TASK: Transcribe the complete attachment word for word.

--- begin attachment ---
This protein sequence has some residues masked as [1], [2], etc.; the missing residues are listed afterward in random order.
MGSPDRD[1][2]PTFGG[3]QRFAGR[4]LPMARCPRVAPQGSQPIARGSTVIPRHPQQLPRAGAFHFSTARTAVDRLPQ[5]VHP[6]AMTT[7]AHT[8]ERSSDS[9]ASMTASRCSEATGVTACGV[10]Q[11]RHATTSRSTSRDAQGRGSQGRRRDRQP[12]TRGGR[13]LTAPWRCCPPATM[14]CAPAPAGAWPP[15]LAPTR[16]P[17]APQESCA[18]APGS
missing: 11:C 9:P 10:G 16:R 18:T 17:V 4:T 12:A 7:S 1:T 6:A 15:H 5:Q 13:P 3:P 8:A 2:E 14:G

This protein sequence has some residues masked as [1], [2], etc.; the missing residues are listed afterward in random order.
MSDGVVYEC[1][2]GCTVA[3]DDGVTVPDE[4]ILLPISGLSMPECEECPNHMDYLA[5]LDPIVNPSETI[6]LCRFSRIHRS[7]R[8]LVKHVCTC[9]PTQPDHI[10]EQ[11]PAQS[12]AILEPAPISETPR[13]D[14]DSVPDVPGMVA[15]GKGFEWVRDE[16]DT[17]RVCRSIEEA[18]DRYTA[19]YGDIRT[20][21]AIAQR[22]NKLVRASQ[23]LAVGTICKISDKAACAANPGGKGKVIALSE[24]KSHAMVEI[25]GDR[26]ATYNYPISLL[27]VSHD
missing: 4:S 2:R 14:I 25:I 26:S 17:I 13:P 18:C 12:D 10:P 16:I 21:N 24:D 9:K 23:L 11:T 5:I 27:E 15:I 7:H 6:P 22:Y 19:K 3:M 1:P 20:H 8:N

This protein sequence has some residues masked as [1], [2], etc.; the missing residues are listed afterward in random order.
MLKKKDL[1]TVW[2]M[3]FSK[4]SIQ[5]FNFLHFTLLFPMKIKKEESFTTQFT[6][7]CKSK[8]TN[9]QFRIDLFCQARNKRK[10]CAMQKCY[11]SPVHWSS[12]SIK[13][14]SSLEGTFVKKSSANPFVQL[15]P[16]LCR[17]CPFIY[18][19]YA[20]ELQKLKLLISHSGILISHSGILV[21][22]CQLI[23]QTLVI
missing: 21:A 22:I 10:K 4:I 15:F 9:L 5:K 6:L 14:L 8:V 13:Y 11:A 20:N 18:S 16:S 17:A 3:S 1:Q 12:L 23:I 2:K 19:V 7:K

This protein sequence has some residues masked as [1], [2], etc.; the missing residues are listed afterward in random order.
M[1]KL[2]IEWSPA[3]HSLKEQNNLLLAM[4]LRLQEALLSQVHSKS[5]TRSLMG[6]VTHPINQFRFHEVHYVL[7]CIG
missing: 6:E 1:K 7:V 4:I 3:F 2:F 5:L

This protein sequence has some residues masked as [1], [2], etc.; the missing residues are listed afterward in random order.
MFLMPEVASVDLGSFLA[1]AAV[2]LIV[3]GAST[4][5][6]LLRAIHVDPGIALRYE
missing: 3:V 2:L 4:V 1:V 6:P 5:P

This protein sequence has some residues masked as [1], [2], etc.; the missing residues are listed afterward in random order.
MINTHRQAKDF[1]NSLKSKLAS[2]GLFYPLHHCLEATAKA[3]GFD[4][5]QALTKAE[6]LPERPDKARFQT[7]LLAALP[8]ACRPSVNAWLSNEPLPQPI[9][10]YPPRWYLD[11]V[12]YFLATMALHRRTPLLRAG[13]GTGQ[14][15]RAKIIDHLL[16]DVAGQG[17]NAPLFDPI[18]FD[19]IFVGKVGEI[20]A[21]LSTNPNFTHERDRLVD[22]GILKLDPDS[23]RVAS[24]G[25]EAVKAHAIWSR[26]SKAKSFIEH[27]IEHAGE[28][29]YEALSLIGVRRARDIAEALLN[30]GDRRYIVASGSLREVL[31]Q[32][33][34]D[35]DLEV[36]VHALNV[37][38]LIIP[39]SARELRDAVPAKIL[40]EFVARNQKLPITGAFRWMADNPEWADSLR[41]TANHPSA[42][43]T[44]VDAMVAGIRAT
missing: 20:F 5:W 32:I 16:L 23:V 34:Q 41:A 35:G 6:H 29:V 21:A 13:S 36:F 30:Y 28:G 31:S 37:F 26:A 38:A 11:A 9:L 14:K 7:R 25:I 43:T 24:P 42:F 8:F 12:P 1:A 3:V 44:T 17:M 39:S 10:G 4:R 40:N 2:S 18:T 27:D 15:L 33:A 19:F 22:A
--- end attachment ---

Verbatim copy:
This protein sequence has some residues masked as [1], [2], etc.; the missing residues are listed afterward in random order.
MGSPDRD[1][2]PTFGG[3]QRFAGR[4]LPMARCPRVAPQGSQPIARGSTVIPRHPQQLPRAGAFHFSTARTAVDRLPQ[5]VHP[6]AMTT[7]AHT[8]ERSSDS[9]ASMTASRCSEATGVTACGV[10]Q[11]RHATTSRSTSRDAQGRGSQGRRRDRQP[12]TRGGR[13]LTAPWRCCPPATM[14]CAPAPAGAWPP[15]LAPTR[16]P[17]APQESCA[18]APGS
missing: 11:C 9:P 10:G 16:R 18:T 17:V 4:T 12:A 7:S 1:T 6:A 15:H 5:Q 13:P 3:P 8:A 2:E 14:G

This protein sequence has some residues masked as [1], [2], etc.; the missing residues are listed afterward in random order.
MSDGVVYEC[1][2]GCTVA[3]DDGVTVPDE[4]ILLPISGLSMPECEECPNHMDYLA[5]LDPIVNPSETI[6]LCRFSRIHRS[7]R[8]LVKHVCTC[9]PTQPDHI[10]EQ[11]PAQS[12]AILEPAPISETPR[13]D[14]DSVPDVPGMVA[15]GKGFEWVRDE[16]DT[17]RVCRSIEEA[18]DRYTA[19]YGDIRT[20][21]AIAQR[22]NKLVRASQ[23]LAVGTICKISDKAACAANPGGKGKVIALSE[24]KSHAMVEI[25]GDR[26]ATYNYPISLL[27]VSHD
missing: 4:S 2:R 14:I 25:I 26:S 17:I 13:P 18:C 12:D 10:P 16:I 21:N 24:D 9:K 23:L 11:T 5:I 27:E 15:I 7:H 6:P 22:Y 19:K 3:M 1:P 20:H 8:N

This protein sequence has some residues masked as [1], [2], etc.; the missing residues are listed afterward in random order.
MLKKKDL[1]TVW[2]M[3]FSK[4]SIQ[5]FNFLHFTLLFPMKIKKEESFTTQFT[6][7]CKSK[8]TN[9]QFRIDLFCQARNKRK[10]CAMQKCY[11]SPVHWSS[12]SIK[13][14]SSLEGTFVKKSSANPFVQL[15]P[16]LCR[17]CPFIY[18][19]YA[20]ELQKLKLLISHSGILISHSGILV[21][22]CQLI[23]QTLVI
missing: 21:A 22:I 10:K 4:I 15:F 9:L 5:K 6:L 14:L 8:V 13:Y 11:A 20:N 18:S 16:S 17:A 3:S 1:Q 12:L 23:I 2:K 19:V 7:K

This protein sequence has some residues masked as [1], [2], etc.; the missing residues are listed afterward in random order.
M[1]KL[2]IEWSPA[3]HSLKEQNNLLLAM[4]LRLQEALLSQVHSKS[5]TRSLMG[6]VTHPINQFRFHEVHYVL[7]CIG
missing: 6:E 1:K 7:V 4:I 3:F 2:F 5:L

This protein sequence has some residues masked as [1], [2], etc.; the missing residues are listed afterward in random order.
MFLMPEVASVDLGSFLA[1]AAV[2]LIV[3]GAST[4][5][6]LLRAIHVDPGIALRYE
missing: 3:V 2:L 4:V 1:V 6:P 5:P

This protein sequence has some residues masked as [1], [2], etc.; the missing residues are listed afterward in random order.
MINTHRQAKDF[1]NSLKSKLAS[2]GLFYPLHHCLEATAKA[3]GFD[4][5]QALTKAE[6]LPERPDKARFQT[7]LLAALP[8]ACRPSVNAWLSNEPLPQPI[9][10]YPPRWYLD[11]V[12]YFLATMALHRRTPLLRAG[13]GTGQ[14][15]RAKIIDHLL[16]DVAGQG[17]NAPLFDPI[18]FD[19]IFVGKVGEI[20]A[21]LSTNPNFTHERDRLVD[22]GILKLDPDS[23]RVAS[24]G[25]EAVKAHAIWSR[26]SKAKSFIEH[27]IEHAGE[28][29]YEALSLIGVRRARDIAEALLN[30]GDRRYIVASGSLREVL[31]Q[32][33][34]D[35]DLEV[36]VHALNV[37][38]LIIP[39]SARELRDAVPAKIL[40]EFVARNQKLPITGAFRWMADNPEWADSLR[41]TANHPSA[42][43]T[44]VDAMVAGIRAT
missing: 20:F 5:W 32:I 16:L 23:V 34:Q 41:A 35:G 6:H 29:V 21:A 13:S 36:F 30:Y 28:G 31:S 37:F 26:A 38:A 11:A 9:L 14:K 7:R 25:I 43:T 24:P 42:F 8:F 12:P 1:A 3:V 44:T 17:M 39:S 10:G 4:R 40:N 2:S 18:T 27:D 15:L 33:A 19:F 22:A